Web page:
Research Highlights

The Dominant Role of the Summer Hemisphere in Subtropical Lower Stratospheric Wave Drag Trends


Abstract - It is well established that the shallow branch of the Brewer-Dobson circulation accelerates in a warming climate due to enhanced wave drag in the subtropical lower stratosphere. This has been linked to the strengthening of the upper flanks of the subtropical jets. However, the seasonality of the zonal wind trends, peaking in the winter hemisphere, is opposite to that of the Eliassen-Palm flux convergence trends, peaking in summer. We investigate the seasonality in the wave drag trends and find a different behavior for each hemisphere. The Shepherd and McLandress (2011, mechanism, involving transient wave dissipation at higher levels following the rise of the critical lines, is found to maximize in austral summer. On the other hand, in the Northern Hemisphere the wave drag increase peaks in summer primarily due to the changes in the stationary planetary waves (monsoonal circulations) associated with enhanced deep convection.


Reference: Abalos, M., Randel, W. J., & Garcia, R. R. (2024). The dominant role of the summer hemisphere in subtropical lower stratospheric wave drag trends. Geophysical Research Letters, 51, e2023GL105827. doi:10.1029/2023GL105827


Potential Non-Linearities in the High Latitude Circulation and Ozone Response to Stratospheric Aerosol Injection


Abstract - The impacts of Stratospheric Aerosol Injection (SAI) on the atmosphere and surface climate depend on when and where the sulfate aerosol precursors are injected, as well as on how much surface cooling is to be achieved. We use a set of CESM2(WACCM6) SAI simulations achieving three different levels of global mean surface cooling and demonstrate that unlike some direct surface climate impacts driven by the reflection of solar radiation by sulfate aerosols, the SAI-induced changes in the high latitude circulation and ozone are more complex and could be non-linear. This manifests in our simulations by disproportionally larger Antarctic springtime ozone loss, significantly larger intra-ensemble spread of the Arctic stratospheric jet and ozone responses, and non-linear impacts on the extratropical modes of surface climate variability under the strongest-cooling SAI scenario compared to the weakest one. These potential non-linearities may add to uncertainties in projections of regional surface impacts under SAI.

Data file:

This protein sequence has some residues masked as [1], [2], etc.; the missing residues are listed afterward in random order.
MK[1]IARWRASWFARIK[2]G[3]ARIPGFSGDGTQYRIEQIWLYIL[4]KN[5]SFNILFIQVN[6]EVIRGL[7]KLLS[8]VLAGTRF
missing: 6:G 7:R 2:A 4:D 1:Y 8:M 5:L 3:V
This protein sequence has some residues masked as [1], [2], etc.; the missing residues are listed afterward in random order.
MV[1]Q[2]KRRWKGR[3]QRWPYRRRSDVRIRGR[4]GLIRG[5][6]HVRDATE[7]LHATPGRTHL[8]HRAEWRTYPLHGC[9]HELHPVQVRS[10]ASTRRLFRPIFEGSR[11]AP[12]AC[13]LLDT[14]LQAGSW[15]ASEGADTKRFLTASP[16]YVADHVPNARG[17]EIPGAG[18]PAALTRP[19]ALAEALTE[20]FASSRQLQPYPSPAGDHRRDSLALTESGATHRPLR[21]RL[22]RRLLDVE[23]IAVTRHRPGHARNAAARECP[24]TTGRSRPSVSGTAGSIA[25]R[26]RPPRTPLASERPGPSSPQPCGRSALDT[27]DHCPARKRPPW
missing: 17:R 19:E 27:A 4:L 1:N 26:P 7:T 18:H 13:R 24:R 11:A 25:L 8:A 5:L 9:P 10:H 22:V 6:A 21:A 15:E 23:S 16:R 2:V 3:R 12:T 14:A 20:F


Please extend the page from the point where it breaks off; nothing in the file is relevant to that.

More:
Reference - Bednarz, E. M., Visioni, D., Butler, A. H., Kravitz, B., MacMartin, D. G., & Tilmes, S. (2023). Potential non-linearities in the high latitude circulation and ozone response to stratospheric aerosol injection. Geophysical Research Letters, 50, e2023GL104726. doi:10.1029/2023GL104726


Climate, Variability, and Climate Sensitivity of “Middle Atmosphere” Chemistry Configurations of the Community Earth System Model Version 2, Whole Atmosphere Community Climate Model Version 6 (CESM2(WACCM6))


Abstract - Simulating whole atmosphere dynamics, chemistry, and physics is computationally expensive. It can require high vertical resolution throughout the middle and upper atmosphere, as well as a comprehensive chemistry and aerosol scheme coupled to radiation physics. An unintentional outcome of the development of one of the most sophisticated and hence computationally expensive model configurations is that it often excludes a broad community of users with limited computational resources. Here, we analyze two configurations of the Community Earth System Model Version 2, Whole Atmosphere Community Climate Model Version 6 (CESM2(WACCM6)) with simplified “middle atmosphere” chemistry at nominal 1 and 2° horizontal resolutions. Using observations, a reanalysis, and direct model comparisons, we find that these configurations generally reproduce the climate, variability, and climate sensitivity of the 1° nominal horizontal resolution configuration with comprehensive chemistry. While the background stratospheric aerosol optical depth is elevated in the middle atmosphere configurations as compared to the comprehensive chemistry configuration, it is comparable among all configurations during volcanic eruptions. For any purposes other than those needing an accurate representation of tropospheric organic chemistry and secondary organic aerosols, these simplified chemistry configurations deliver reliable simulations of the whole atmosphere that require 35% and 86% fewer computational resources at nominal 1 and 2° horizontal resolution, respectively.